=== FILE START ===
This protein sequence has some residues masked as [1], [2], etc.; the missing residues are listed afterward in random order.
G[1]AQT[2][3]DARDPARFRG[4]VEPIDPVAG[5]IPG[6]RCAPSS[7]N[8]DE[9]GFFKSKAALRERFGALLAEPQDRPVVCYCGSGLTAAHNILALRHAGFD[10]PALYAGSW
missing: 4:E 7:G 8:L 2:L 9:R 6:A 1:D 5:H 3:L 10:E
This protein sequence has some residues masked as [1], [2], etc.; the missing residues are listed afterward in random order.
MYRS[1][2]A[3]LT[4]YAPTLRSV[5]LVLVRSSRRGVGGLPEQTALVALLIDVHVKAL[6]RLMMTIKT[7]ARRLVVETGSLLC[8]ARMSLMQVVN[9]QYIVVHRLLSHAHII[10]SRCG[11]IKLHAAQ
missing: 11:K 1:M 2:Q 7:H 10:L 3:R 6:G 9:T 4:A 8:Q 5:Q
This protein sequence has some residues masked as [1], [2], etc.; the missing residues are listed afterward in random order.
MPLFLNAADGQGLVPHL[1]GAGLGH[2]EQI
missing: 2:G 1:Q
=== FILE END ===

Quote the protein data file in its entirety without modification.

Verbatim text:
This protein sequence has some residues masked as [1], [2], etc.; the missing residues are listed afterward in random order.
G[1]AQT[2][3]DARDPARFRG[4]VEPIDPVAG[5]IPG[6]RCAPSS[7]N[8]DE[9]GFFKSKAALRERFGALLAEPQDRPVVCYCGSGLTAAHNILALRHAGFD[10]PALYAGSW
missing: 4:E 7:G 8:L 2:L 9:R 6:A 1:D 5:H 3:L 10:E
This protein sequence has some residues masked as [1], [2], etc.; the missing residues are listed afterward in random order.
MYRS[1][2]A[3]LT[4]YAPTLRSV[5]LVLVRSSRRGVGGLPEQTALVALLIDVHVKAL[6]RLMMTIKT[7]ARRLVVETGSLLC[8]ARMSLMQVVN[9]QYIVVHRLLSHAHII[10]SRCG[11]IKLHAAQ
missing: 11:K 1:M 2:Q 7:H 10:L 3:R 6:G 9:T 4:A 8:Q 5:Q
This protein sequence has some residues masked as [1], [2], etc.; the missing residues are listed afterward in random order.
MPLFLNAADGQGLVPHL[1]GAGLGH[2]EQI
missing: 2:G 1:Q